With negotiations between City Council and Mayor Nutter over the city's funding for ethnic parades and community events at an impasse, City Councilwoman Maria Quiñones Sánchez said she would try to override Nutter's veto of her bill requiring the city to pick up all police costs for the events.
Sánchez's bill, which would have required the city to pay for future security and crowd-control costs as well as retroactive costs for 2009 events, passed Council by a vote of 15-2 last month. Nutter vetoed it.
Sánchez has been negotiating with the city on a compromise, and on Monday she met with the administration and representatives of the Greater Philadelphia Traditions Fund, a nonprofit founded by U.S. Rep. Bob Brady (D., Pa.) to help the Mummers and other organizations defray costs.
Last week, Brady announced a $500,000 donation to the fund from philanthropist H.F. "Gerry" Lenfest to provide $100,000 a year for community events for five years.
But Sánchez and the administration could not even agree on what the city actually spent on events last year. The administration provided a chart showing police costs for special events was nearly $2.8 million in calendar year 2009.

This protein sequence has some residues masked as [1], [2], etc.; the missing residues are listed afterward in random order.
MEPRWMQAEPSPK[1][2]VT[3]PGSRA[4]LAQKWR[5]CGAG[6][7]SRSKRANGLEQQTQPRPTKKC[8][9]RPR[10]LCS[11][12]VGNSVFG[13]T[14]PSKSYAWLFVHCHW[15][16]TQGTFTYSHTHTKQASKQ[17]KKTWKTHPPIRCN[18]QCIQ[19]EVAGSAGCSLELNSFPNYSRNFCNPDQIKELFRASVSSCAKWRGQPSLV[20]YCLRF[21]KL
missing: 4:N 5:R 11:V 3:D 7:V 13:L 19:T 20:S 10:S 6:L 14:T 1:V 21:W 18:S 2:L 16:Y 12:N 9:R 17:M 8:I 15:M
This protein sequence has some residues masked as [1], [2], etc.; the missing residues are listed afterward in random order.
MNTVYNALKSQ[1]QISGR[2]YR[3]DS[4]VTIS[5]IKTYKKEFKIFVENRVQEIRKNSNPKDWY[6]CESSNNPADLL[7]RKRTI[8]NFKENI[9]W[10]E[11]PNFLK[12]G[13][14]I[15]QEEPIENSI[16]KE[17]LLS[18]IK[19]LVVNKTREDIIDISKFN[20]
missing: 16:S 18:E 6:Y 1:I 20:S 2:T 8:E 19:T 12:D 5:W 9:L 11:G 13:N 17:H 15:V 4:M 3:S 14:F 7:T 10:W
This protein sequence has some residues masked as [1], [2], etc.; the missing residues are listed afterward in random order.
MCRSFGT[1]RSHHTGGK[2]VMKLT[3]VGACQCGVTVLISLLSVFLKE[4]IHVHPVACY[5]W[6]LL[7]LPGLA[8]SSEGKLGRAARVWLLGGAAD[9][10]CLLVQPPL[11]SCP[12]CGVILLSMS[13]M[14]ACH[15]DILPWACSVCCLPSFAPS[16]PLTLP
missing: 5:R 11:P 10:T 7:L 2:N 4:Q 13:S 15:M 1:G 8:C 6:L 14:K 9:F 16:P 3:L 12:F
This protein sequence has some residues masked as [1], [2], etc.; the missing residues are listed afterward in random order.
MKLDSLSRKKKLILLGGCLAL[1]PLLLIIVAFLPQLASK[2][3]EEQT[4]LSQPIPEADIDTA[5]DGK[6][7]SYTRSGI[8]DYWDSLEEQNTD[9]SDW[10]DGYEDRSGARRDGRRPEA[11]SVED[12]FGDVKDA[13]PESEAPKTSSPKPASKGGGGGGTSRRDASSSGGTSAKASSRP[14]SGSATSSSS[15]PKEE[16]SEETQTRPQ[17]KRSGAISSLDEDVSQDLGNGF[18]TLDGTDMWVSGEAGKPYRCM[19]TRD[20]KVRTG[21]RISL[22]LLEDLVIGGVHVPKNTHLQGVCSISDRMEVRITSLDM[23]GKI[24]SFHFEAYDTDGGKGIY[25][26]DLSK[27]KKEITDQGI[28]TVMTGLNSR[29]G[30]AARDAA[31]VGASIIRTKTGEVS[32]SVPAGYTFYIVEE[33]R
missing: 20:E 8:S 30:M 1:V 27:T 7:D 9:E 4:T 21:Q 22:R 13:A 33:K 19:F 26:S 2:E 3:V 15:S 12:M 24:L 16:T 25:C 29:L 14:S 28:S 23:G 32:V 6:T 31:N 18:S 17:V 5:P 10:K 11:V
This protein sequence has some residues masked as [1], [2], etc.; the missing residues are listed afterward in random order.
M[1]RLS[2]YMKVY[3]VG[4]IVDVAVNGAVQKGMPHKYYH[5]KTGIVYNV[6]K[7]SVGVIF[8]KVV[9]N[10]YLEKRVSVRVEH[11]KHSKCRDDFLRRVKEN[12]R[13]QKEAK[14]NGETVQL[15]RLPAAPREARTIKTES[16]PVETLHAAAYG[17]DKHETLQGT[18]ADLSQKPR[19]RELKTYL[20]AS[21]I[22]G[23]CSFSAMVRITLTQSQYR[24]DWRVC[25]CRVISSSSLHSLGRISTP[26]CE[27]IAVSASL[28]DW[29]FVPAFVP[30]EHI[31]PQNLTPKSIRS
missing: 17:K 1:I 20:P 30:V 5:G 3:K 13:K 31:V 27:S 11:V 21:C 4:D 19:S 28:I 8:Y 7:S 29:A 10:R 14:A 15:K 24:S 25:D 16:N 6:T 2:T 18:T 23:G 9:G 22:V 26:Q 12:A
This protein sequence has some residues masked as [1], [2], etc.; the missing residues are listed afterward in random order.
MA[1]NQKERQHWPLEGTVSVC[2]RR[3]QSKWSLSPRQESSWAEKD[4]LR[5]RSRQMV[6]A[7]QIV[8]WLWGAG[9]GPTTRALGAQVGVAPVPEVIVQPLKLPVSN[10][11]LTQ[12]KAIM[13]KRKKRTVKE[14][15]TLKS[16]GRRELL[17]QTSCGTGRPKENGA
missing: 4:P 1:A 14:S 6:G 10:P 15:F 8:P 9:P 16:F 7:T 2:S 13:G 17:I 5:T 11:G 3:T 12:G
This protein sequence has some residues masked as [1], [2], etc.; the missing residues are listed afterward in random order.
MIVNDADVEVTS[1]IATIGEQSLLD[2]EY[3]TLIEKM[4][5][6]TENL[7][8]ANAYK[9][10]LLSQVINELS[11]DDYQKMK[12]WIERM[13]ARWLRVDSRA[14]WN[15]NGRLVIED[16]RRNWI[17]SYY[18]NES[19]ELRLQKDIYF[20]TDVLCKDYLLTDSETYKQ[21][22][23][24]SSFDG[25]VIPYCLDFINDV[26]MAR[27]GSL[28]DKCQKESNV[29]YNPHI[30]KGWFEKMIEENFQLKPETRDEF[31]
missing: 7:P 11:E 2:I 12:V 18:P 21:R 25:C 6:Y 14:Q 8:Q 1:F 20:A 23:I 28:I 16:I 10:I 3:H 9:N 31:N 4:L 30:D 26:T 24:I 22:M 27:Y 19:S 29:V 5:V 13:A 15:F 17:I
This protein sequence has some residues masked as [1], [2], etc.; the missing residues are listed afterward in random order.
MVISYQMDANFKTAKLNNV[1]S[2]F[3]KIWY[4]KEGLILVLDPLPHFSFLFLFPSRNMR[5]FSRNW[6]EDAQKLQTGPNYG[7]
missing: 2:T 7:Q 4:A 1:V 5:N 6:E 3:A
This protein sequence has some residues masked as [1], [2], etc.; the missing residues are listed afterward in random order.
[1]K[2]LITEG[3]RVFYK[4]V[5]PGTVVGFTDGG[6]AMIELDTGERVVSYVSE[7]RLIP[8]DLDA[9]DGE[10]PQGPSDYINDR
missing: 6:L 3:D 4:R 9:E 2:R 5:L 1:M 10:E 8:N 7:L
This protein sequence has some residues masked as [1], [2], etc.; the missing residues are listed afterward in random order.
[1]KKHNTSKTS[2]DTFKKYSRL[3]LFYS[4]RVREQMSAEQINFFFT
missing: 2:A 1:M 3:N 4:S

But Sánchez wrote in a counterproposal Tuesday that those events - including police detailed to the 2009 inauguration of President Obama in Washington - had little relation to the 74 events "which can be rightfully categorized as cultural parades and festivals."
She said that those events cost less than $530,000, and that $331,000 of the police costs were eaten up by the Mummers Parade and the Ogontz Jazz and Arts Festival. That leaves 72 events that cost less than $200,000 total, she said. Faced with a budget crunch, in late 2008 Nutter announced that the city would no longer cover police overtime and cleanup costs for parades and community events.
Sánchez was still negotiating Wednesday night, and said she expected "a counter to my counter" Thursday morning. She said she would consider introducing a new bill next week based on that proposal but planned to pursue the override, for which she needs 12 of 17 votes.
Sánchez wants the city to exempt community events from the first $3,000 of security costs. Under her proposal, midsize parades, with costs of more than $3,000 would be responsible for one-third of their costs; the rest would come from the city and the traditions fund.